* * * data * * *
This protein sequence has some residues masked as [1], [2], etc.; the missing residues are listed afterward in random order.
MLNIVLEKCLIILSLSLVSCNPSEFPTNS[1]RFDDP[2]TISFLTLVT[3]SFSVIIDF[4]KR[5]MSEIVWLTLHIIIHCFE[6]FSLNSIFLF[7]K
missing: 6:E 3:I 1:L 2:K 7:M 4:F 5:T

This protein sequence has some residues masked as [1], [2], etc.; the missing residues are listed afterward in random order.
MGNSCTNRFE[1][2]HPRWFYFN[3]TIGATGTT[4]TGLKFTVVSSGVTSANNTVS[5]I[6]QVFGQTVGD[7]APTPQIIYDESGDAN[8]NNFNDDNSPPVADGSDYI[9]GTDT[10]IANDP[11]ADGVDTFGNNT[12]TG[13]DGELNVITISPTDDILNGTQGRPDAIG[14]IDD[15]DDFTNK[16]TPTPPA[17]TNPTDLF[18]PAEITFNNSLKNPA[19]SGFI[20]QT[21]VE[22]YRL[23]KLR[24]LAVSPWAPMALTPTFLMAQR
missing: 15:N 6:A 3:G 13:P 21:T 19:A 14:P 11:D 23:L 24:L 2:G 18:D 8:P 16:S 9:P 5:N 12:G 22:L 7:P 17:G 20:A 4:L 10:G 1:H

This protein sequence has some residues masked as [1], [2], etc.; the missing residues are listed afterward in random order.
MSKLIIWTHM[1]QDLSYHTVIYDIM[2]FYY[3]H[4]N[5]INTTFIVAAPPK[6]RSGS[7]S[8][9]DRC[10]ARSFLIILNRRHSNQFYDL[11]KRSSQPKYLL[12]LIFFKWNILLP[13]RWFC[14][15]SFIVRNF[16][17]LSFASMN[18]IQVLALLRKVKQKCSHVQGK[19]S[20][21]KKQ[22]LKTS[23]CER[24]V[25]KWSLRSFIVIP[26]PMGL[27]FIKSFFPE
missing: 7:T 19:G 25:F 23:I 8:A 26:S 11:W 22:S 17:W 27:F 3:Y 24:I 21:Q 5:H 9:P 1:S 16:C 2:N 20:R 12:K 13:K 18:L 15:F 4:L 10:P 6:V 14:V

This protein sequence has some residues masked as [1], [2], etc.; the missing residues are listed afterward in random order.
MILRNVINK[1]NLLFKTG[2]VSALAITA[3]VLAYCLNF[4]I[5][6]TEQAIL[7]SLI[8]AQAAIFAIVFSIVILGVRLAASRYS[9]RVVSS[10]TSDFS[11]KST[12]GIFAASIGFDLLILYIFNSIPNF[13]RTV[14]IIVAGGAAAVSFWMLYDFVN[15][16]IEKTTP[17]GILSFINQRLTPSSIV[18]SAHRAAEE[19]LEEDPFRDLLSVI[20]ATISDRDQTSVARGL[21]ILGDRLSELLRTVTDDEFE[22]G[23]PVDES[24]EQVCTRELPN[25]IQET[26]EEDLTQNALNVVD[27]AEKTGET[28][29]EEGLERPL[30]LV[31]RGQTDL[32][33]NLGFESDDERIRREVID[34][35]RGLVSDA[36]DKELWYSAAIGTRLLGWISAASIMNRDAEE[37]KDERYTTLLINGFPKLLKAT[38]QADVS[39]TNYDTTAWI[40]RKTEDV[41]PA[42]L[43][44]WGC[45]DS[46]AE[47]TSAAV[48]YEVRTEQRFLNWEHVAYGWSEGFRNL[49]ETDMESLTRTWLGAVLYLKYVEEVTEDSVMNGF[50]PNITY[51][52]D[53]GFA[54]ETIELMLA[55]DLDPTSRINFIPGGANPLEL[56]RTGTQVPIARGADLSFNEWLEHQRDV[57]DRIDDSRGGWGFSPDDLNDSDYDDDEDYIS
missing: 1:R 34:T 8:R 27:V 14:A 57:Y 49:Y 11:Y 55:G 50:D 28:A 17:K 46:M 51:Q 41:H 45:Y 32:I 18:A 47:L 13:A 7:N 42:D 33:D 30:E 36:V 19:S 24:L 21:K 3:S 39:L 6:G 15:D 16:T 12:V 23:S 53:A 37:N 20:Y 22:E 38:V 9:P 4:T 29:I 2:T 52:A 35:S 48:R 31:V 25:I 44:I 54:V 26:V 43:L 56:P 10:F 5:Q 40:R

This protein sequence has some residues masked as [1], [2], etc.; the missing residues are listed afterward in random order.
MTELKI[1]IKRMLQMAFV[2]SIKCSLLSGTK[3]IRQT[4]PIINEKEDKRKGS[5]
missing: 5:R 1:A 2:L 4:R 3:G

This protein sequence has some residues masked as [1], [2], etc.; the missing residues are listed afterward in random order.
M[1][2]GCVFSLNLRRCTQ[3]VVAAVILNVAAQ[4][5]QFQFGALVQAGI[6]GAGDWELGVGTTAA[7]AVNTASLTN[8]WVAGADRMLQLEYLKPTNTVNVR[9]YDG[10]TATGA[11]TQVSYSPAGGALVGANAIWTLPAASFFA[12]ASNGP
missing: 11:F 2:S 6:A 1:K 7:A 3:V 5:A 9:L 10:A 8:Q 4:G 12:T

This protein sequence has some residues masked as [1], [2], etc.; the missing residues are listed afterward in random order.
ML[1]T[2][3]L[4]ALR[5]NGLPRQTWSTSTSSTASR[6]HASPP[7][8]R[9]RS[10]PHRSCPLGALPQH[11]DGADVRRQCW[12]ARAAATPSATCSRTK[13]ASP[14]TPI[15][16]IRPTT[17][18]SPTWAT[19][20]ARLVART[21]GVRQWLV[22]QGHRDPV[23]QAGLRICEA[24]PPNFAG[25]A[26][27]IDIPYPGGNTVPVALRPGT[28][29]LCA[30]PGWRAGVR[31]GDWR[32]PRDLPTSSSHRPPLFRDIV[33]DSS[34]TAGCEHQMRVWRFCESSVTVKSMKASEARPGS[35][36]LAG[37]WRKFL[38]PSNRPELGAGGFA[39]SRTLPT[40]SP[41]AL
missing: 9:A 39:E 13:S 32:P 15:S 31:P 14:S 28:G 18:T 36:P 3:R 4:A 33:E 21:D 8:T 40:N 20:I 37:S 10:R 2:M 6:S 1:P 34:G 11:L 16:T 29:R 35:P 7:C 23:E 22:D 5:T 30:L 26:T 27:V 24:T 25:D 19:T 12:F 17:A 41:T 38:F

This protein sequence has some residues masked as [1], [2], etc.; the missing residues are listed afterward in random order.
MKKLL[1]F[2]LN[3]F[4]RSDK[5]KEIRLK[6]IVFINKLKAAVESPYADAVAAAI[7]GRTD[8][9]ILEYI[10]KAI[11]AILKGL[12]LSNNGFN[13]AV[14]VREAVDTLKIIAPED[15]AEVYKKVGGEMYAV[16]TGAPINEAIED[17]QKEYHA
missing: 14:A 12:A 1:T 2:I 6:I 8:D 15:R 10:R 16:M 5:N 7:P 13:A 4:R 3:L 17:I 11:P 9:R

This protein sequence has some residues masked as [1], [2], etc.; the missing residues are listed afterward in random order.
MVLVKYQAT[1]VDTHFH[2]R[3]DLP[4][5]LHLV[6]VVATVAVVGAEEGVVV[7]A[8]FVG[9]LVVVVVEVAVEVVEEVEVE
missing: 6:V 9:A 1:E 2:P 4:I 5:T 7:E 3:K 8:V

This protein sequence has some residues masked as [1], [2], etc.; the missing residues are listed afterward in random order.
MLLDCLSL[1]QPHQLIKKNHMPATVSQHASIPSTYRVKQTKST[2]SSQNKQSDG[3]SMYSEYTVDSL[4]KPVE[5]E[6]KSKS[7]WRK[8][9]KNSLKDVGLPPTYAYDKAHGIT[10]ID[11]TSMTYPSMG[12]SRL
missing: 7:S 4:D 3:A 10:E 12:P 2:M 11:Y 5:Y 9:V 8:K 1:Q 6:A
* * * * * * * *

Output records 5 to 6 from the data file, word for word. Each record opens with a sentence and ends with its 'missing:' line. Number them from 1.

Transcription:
This protein sequence has some residues masked as [1], [2], etc.; the missing residues are listed afterward in random order.
MTELKI[1]IKRMLQMAFV[2]SIKCSLLSGTK[3]IRQT[4]PIINEKEDKRKGS[5]
missing: 5:R 1:A 2:L 4:R 3:G

This protein sequence has some residues masked as [1], [2], etc.; the missing residues are listed afterward in random order.
M[1][2]GCVFSLNLRRCTQ[3]VVAAVILNVAAQ[4][5]QFQFGALVQAGI[6]GAGDWELGVGTTAA[7]AVNTASLTN[8]WVAGADRMLQLEYLKPTNTVNVR[9]YDG[10]TATGA[11]TQVSYSPAGGALVGANAIWTLPAASFFA[12]ASNGP
missing: 11:F 2:S 6:A 1:K 7:A 3:V 5:A 9:L 10:A 8:Q 4:G 12:T